FEATURE: City Must Fight Back On And Off The Pitch

This hasn’t been the greatest week for Manchester City. An underwhelming Premier League loss to West Ham under the shadow of what looks like yet more failure in Europe has made me a sad panda. City are so, so close to breaking into that crust of truly elite teams at the top of the football pie and need to prove it consistently at times like this. On and off the field the club need to step it up a gear.

The upcoming cup tie with Newcastle and the Manchester Derby this weekend are both must win games. In a world where the tabloids and the insane hordes of twitter feel obliged to roll crisis into crisis, vital turning points are declared so often as to become meaningless, but this is a definite turning point in City’s season.

Awarding the title to Chelsea at this stage is extremely premature, but there is a real danger of City losing all momentum and continuing to fall away. The players need to shake off the mental and physical lethargy which has been on display recently and put the next two games to bed. The team is staffed with world class players who need to start stepping up. The loss to West Ham featured misplaced passes and lost one on one battles which cannot continue. They need to break out of this malaise.

On the touchline, Manuel Pellegrini also needs to improve. The Premier League and League Cup winning manager is obviously a very talented man who is, in many ways, exactly what City need at this moment in time. However his flaws have become a common topic of conversation among the City fan base and he must address these areas of weakness.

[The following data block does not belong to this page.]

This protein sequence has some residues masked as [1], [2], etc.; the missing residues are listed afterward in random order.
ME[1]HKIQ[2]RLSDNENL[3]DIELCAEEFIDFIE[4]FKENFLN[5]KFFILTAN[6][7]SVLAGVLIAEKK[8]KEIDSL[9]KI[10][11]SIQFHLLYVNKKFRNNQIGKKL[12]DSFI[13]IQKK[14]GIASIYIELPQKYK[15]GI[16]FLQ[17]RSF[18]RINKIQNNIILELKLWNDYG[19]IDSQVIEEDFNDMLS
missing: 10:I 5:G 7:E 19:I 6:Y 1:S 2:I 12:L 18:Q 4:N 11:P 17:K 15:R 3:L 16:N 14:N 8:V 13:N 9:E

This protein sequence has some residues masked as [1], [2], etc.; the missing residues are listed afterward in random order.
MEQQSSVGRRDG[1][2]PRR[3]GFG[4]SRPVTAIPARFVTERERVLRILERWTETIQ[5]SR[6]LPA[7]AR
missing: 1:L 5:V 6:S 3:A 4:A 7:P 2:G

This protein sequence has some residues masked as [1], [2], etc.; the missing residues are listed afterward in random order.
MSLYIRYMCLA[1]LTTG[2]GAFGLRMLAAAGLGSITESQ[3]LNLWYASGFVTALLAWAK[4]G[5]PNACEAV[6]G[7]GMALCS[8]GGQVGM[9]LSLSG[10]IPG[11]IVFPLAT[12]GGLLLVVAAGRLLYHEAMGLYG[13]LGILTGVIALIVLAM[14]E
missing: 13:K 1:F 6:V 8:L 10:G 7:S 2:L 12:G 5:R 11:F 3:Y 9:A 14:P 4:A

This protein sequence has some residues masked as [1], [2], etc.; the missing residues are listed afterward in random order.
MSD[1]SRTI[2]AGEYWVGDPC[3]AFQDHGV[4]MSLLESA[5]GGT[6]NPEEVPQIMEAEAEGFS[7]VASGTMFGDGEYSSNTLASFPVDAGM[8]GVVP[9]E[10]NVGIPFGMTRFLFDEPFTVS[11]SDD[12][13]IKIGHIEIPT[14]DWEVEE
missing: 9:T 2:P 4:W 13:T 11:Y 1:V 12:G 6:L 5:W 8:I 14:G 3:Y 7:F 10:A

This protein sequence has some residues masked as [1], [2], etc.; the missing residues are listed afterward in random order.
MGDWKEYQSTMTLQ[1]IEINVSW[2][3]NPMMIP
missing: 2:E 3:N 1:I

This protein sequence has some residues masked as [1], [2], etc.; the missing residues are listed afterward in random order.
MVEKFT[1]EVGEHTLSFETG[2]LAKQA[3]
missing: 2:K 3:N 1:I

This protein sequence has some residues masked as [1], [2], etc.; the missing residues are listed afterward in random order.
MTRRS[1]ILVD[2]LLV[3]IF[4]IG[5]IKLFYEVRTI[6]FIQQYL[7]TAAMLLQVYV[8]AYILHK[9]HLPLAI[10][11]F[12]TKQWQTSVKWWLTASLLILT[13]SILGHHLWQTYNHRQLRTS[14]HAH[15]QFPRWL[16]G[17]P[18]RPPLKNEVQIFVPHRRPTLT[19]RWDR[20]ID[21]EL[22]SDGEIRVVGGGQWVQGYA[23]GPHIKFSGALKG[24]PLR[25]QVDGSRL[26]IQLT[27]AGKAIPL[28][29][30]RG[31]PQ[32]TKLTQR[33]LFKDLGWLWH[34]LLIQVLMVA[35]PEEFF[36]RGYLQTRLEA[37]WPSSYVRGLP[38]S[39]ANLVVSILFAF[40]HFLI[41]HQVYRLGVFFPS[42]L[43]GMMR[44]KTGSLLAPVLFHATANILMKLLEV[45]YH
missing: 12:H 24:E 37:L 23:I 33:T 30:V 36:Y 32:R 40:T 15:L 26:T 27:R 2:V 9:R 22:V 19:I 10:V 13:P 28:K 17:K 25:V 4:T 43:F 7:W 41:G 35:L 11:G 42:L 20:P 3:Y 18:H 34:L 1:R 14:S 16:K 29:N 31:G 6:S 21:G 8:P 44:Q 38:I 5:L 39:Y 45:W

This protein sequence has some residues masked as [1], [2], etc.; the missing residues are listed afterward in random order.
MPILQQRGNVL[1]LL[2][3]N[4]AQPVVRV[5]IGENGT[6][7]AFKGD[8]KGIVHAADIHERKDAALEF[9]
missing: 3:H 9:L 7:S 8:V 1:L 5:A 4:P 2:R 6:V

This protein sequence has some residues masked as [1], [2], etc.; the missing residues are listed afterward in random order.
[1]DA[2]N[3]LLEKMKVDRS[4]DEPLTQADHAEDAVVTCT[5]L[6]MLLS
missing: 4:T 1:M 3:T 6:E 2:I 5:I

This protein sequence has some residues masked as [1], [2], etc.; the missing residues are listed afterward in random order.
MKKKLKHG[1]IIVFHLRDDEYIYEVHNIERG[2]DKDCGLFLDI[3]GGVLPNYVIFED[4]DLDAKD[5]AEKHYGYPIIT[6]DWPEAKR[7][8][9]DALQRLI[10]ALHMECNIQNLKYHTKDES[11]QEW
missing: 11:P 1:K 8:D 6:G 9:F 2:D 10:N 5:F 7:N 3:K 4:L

For someone who is a qualified engineer, a man of science and data, he seems strangely reticent to compromise his most dearly held illusions in the face of reality. There’s no need to rehash all of these familiar talking points again, but if the players are unwilling or unable to take the initiative and put weaker teams away on the pitch or the stubborn adherence to 4-4-2 attacking football is not working then it becomes the manager’s responsibility to affect positive change from the sidelines. Pellegrini is capable of this but needs to show it regularly.

Off the pitch City need to make their voices heard a bit more forcefully. In an interview with Rob Pollard for the Blue Moon Podcast, Mark Ogden described how City are not box office for the newspapers in the way that others, such as Manchester United and Liverpool are.

Ogden goes on to state that the club are unusually closed when it comes to raising the profiles of its top players and strategists, not letting people such as Aguero, Silva or Soriano in front of the cameras as often as the press would like. This isn’t necessarily a bad thing. The dramas of the Tevez/Mancini/Balotelli times have been eliminated and the club looks much more #holistic and #together as a result.

In peace time when all is well this more reserved look conveys quiet dignity and respect, like and ex-Prime Minister or a Scorsese mafia boss. The way City’s owners do business, and indeed go about their lives, is a million miles away from the self interested businessmen and the human rights abuser who have previously run the place. It’s a relief, to be honest, to be governed by grown ups for once.